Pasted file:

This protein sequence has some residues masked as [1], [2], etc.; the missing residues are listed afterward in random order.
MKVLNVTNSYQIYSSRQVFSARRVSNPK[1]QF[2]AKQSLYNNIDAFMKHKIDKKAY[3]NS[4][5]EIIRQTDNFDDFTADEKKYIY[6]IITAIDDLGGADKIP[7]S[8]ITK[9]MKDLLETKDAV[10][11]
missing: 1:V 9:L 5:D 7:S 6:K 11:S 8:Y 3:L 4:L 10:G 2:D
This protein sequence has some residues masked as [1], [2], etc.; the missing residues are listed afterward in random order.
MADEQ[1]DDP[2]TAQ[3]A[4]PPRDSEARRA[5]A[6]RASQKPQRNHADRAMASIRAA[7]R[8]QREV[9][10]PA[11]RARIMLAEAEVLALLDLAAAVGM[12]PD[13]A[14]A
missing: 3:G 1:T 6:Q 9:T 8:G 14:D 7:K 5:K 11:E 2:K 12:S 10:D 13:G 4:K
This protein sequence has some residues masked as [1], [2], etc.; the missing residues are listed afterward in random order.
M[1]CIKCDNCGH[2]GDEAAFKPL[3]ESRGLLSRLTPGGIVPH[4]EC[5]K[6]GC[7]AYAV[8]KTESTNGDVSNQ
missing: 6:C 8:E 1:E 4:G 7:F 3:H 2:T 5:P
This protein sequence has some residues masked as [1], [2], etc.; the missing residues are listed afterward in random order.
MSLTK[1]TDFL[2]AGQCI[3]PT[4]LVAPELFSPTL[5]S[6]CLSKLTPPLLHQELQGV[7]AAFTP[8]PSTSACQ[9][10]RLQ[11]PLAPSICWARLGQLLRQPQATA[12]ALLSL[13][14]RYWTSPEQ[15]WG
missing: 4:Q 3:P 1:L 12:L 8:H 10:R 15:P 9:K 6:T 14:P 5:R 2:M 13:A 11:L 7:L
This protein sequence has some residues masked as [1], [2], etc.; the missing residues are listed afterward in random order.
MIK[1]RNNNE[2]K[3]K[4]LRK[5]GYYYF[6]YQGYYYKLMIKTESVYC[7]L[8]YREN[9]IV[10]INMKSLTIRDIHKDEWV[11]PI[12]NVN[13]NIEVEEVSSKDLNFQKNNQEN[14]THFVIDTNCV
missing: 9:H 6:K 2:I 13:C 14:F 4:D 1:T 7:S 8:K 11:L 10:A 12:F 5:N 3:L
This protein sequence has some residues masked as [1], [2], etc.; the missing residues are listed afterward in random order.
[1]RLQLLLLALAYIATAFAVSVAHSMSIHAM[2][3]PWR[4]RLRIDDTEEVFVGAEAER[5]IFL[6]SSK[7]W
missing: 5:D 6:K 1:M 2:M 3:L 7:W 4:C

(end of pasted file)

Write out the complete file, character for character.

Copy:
This protein sequence has some residues masked as [1], [2], etc.; the missing residues are listed afterward in random order.
MKVLNVTNSYQIYSSRQVFSARRVSNPK[1]QF[2]AKQSLYNNIDAFMKHKIDKKAY[3]NS[4][5]EIIRQTDNFDDFTADEKKYIY[6]IITAIDDLGGADKIP[7]S[8]ITK[9]MKDLLETKDAV[10][11]
missing: 1:V 9:L 5:D 7:S 6:K 11:S 8:Y 3:L 4:L 10:G 2:D
This protein sequence has some residues masked as [1], [2], etc.; the missing residues are listed afterward in random order.
MADEQ[1]DDP[2]TAQ[3]A[4]PPRDSEARRA[5]A[6]RASQKPQRNHADRAMASIRAA[7]R[8]QREV[9][10]PA[11]RARIMLAEAEVLALLDLAAAVGM[12]PD[13]A[14]A
missing: 3:G 1:T 6:Q 9:T 8:G 14:D 7:K 5:K 11:E 2:K 12:S 10:D 13:G 4:K
This protein sequence has some residues masked as [1], [2], etc.; the missing residues are listed afterward in random order.
M[1]CIKCDNCGH[2]GDEAAFKPL[3]ESRGLLSRLTPGGIVPH[4]EC[5]K[6]GC[7]AYAV[8]KTESTNGDVSNQ
missing: 6:C 8:E 1:E 4:G 7:F 3:H 2:T 5:P
This protein sequence has some residues masked as [1], [2], etc.; the missing residues are listed afterward in random order.
MSLTK[1]TDFL[2]AGQCI[3]PT[4]LVAPELFSPTL[5]S[6]CLSKLTPPLLHQELQGV[7]AAFTP[8]PSTSACQ[9][10]RLQ[11]PLAPSICWARLGQLLRQPQATA[12]ALLSL[13][14]RYWTSPEQ[15]WG
missing: 4:Q 3:P 1:L 12:L 8:H 10:R 15:P 9:K 6:T 14:P 5:R 2:M 13:A 11:L 7:L
This protein sequence has some residues masked as [1], [2], etc.; the missing residues are listed afterward in random order.
MIK[1]RNNNE[2]K[3]K[4]LRK[5]GYYYF[6]YQGYYYKLMIKTESVYC[7]L[8]YREN[9]IV[10]INMKSLTIRDIHKDEWV[11]PI[12]NVN[13]NIEVEEVSSKDLNFQKNNQEN[14]THFVIDTNCV
missing: 9:H 6:K 2:I 13:C 14:F 4:D 1:T 7:S 8:K 11:L 10:A 12:F 5:N 3:L
This protein sequence has some residues masked as [1], [2], etc.; the missing residues are listed afterward in random order.
[1]RLQLLLLALAYIATAFAVSVAHSMSIHAM[2][3]PWR[4]RLRIDDTEEVFVGAEAER[5]IFL[6]SSK[7]W
missing: 5:D 6:K 1:M 2:M 3:L 7:W 4:C